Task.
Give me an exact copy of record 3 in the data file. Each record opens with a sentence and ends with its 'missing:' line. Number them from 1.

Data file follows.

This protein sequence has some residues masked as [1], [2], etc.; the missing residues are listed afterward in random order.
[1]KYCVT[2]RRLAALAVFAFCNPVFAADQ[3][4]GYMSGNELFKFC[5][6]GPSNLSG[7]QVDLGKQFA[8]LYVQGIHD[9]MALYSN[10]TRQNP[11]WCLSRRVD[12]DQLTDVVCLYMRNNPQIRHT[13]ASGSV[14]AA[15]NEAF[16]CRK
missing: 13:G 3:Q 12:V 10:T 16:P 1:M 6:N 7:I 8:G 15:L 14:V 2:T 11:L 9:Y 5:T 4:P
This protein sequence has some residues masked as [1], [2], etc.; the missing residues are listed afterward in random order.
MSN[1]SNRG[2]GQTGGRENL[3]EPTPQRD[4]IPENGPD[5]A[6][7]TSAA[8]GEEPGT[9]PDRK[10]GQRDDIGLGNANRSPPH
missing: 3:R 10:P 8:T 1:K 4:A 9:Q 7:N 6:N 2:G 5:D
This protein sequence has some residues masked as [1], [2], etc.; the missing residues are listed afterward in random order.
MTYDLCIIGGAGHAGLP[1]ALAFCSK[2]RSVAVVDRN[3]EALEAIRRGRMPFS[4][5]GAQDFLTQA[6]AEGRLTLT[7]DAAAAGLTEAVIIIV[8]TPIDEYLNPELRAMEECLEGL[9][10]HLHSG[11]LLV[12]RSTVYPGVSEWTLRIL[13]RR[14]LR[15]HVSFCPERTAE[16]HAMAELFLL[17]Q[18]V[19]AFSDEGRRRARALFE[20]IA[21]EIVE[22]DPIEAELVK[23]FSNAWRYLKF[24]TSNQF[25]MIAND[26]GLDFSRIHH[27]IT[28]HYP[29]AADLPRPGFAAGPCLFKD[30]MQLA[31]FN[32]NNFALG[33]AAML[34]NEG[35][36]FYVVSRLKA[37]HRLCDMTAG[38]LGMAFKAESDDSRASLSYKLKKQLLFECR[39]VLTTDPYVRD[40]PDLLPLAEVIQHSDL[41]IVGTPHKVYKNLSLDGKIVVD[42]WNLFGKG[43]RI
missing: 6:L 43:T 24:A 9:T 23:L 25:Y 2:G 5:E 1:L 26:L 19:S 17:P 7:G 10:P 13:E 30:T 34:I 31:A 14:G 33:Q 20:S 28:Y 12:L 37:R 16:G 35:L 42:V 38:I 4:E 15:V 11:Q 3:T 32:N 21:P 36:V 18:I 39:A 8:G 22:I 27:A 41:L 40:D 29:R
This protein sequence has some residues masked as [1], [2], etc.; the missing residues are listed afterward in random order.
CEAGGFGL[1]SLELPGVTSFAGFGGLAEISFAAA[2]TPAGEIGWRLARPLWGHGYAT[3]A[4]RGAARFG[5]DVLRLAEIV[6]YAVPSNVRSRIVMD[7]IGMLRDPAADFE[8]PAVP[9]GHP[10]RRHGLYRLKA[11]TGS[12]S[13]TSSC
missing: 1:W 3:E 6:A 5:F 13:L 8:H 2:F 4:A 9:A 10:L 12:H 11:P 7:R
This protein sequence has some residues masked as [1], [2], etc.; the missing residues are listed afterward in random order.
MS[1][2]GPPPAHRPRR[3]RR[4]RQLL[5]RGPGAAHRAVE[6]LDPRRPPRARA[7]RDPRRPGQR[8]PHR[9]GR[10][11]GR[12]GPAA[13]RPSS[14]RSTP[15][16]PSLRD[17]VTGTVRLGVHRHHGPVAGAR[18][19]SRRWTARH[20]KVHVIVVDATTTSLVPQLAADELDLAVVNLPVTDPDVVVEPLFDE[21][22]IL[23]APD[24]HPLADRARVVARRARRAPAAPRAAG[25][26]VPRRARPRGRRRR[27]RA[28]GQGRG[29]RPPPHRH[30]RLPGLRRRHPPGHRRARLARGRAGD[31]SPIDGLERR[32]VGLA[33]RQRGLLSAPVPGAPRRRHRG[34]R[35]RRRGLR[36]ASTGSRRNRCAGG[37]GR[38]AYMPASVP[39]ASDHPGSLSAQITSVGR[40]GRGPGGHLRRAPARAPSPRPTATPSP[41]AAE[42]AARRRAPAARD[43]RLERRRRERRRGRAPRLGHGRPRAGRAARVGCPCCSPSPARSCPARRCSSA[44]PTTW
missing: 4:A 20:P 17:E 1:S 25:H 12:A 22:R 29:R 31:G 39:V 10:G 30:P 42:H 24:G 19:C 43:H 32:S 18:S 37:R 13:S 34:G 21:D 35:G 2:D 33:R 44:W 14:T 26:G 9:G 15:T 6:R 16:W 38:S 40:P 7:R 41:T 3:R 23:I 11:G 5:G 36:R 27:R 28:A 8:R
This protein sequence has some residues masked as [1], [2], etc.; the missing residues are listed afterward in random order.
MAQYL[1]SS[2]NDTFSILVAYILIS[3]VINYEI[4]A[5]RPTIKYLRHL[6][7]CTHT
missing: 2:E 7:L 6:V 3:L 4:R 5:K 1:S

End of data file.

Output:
This protein sequence has some residues masked as [1], [2], etc.; the missing residues are listed afterward in random order.
MTYDLCIIGGAGHAGLP[1]ALAFCSK[2]RSVAVVDRN[3]EALEAIRRGRMPFS[4][5]GAQDFLTQA[6]AEGRLTLT[7]DAAAAGLTEAVIIIV[8]TPIDEYLNPELRAMEECLEGL[9][10]HLHSG[11]LLV[12]RSTVYPGVSEWTLRIL[13]RR[14]LR[15]HVSFCPERTAE[16]HAMAELFLL[17]Q[18]V[19]AFSDEGRRRARALFE[20]IA[21]EIVE[22]DPIEAELVK[23]FSNAWRYLKF[24]TSNQF[25]MIAND[26]GLDFSRIHH[27]IT[28]HYP[29]AADLPRPGFAAGPCLFKD[30]MQLA[31]FN[32]NNFALG[33]AAML[34]NEG[35][36]FYVVSRLKA[37]HRLCDMTAG[38]LGMAFKAESDDSRASLSYKLKKQLLFECR[39]VLTTDPYVRD[40]PDLLPLAEVIQHSDL[41]IVGTPHKVYKNLSLDGKIVVD[42]WNLFGKG[43]RI
missing: 6:L 43:T 24:A 9:T 23:L 25:Y 2:G 5:E 1:L 26:L 19:S 17:P 7:G 10:P 13:E 30:T 34:I 31:A 14:G 33:Q 20:S 28:Y 12:L 37:R 16:G 35:L 42:V 38:I 4:E 15:V 11:Q 3:T 32:N 21:P 36:V 18:I 39:A 8:G 22:I 27:A 41:L 40:D 29:R